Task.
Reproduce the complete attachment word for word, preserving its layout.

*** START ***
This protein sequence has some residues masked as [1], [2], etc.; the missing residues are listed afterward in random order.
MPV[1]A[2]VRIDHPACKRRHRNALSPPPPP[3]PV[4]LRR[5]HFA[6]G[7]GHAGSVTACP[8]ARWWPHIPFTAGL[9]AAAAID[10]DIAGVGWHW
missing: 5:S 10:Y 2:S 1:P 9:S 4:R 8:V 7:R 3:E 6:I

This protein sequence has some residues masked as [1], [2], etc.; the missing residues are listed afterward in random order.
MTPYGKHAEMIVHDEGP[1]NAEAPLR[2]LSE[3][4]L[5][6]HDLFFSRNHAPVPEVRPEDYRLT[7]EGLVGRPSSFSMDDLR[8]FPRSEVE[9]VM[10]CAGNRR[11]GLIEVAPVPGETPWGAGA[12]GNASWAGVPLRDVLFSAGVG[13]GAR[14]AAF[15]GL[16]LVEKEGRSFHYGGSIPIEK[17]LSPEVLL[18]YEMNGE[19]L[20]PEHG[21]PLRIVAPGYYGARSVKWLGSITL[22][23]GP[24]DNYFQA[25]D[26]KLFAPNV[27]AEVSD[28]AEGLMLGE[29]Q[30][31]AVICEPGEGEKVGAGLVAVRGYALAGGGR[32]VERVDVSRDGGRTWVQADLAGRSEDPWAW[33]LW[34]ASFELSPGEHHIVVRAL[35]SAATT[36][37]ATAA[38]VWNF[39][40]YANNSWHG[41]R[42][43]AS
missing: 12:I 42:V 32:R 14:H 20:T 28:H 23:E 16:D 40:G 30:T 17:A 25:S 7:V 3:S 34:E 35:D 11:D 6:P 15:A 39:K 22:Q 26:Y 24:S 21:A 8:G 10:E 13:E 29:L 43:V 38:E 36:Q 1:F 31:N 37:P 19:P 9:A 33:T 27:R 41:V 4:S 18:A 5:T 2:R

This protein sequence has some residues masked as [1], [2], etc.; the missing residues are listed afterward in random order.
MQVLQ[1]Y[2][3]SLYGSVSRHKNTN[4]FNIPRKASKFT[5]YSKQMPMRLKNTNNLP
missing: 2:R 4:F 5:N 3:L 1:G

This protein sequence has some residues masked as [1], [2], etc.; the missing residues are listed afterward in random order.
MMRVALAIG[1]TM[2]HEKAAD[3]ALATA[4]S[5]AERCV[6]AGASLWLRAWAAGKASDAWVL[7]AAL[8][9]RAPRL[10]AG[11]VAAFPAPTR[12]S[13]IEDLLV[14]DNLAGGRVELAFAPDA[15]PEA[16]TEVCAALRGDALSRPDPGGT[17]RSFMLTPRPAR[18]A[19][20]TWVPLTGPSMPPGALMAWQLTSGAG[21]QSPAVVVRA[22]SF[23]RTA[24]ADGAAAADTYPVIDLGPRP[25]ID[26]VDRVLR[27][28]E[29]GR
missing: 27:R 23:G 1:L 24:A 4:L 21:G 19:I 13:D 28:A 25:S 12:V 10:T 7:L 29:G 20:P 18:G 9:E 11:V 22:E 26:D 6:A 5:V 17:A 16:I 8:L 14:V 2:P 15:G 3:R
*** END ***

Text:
This protein sequence has some residues masked as [1], [2], etc.; the missing residues are listed afterward in random order.
MPV[1]A[2]VRIDHPACKRRHRNALSPPPPP[3]PV[4]LRR[5]HFA[6]G[7]GHAGSVTACP[8]ARWWPHIPFTAGL[9]AAAAID[10]DIAGVGWHW
missing: 5:S 10:Y 2:S 1:P 9:S 4:R 8:V 7:R 3:E 6:I

This protein sequence has some residues masked as [1], [2], etc.; the missing residues are listed afterward in random order.
MTPYGKHAEMIVHDEGP[1]NAEAPLR[2]LSE[3][4]L[5][6]HDLFFSRNHAPVPEVRPEDYRLT[7]EGLVGRPSSFSMDDLR[8]FPRSEVE[9]VM[10]CAGNRR[11]GLIEVAPVPGETPWGAGA[12]GNASWAGVPLRDVLFSAGVG[13]GAR[14]AAF[15]GL[16]LVEKEGRSFHYGGSIPIEK[17]LSPEVLL[18]YEMNGE[19]L[20]PEHG[21]PLRIVAPGYYGARSVKWLGSITL[22][23]GP[24]DNYFQA[25]D[26]KLFAPNV[27]AEVSD[28]AEGLMLGE[29]Q[30][31]AVICEPGEGEKVGAGLVAVRGYALAGGGR[32]VERVDVSRDGGRTWVQADLAGRSEDPWAW[33]LW[34]ASFELSPGEHHIVVRAL[35]SAATT[36][37]ATAA[38]VWNF[39][40]YANNSWHG[41]R[42][43]AS
missing: 12:I 42:V 32:R 14:H 20:T 28:H 23:E 16:D 40:G 30:T 17:A 25:S 7:V 3:S 34:E 35:D 11:D 6:P 15:A 39:K 22:Q 26:Y 24:S 21:A 8:G 10:E 13:E 29:L 43:V 38:E 36:Q 1:F 31:N 37:P 19:P 9:A 33:T 27:R 41:V 4:S 18:A 5:T 2:R

This protein sequence has some residues masked as [1], [2], etc.; the missing residues are listed afterward in random order.
MQVLQ[1]Y[2][3]SLYGSVSRHKNTN[4]FNIPRKASKFT[5]YSKQMPMRLKNTNNLP
missing: 2:R 4:F 5:N 3:L 1:G

This protein sequence has some residues masked as [1], [2], etc.; the missing residues are listed afterward in random order.
MMRVALAIG[1]TM[2]HEKAAD[3]ALATA[4]S[5]AERCV[6]AGASLWLRAWAAGKASDAWVL[7]AAL[8][9]RAPRL[10]AG[11]VAAFPAPTR[12]S[13]IEDLLV[14]DNLAGGRVELAFAPDA[15]PEA[16]TEVCAALRGDALSRPDPGGT[17]RSFMLTPRPAR[18]A[19][20]TWVPLTGPSMPPGALMAWQLTSGAG[21]QSPAVVVRA[22]SF[23]RTA[24]ADGAAAADTYPVIDLGPRP[25]ID[26]VDRVLR[27][28]E[29]GR
missing: 27:R 23:G 1:L 24:A 4:L 21:G 19:I 13:D 28:A 25:S 12:V 10:T 7:L 29:G 20:P 18:G 9:E 11:V 22:E 26:D 6:A 5:V 17:A 16:I 8:L 14:V 2:P 15:G 3:R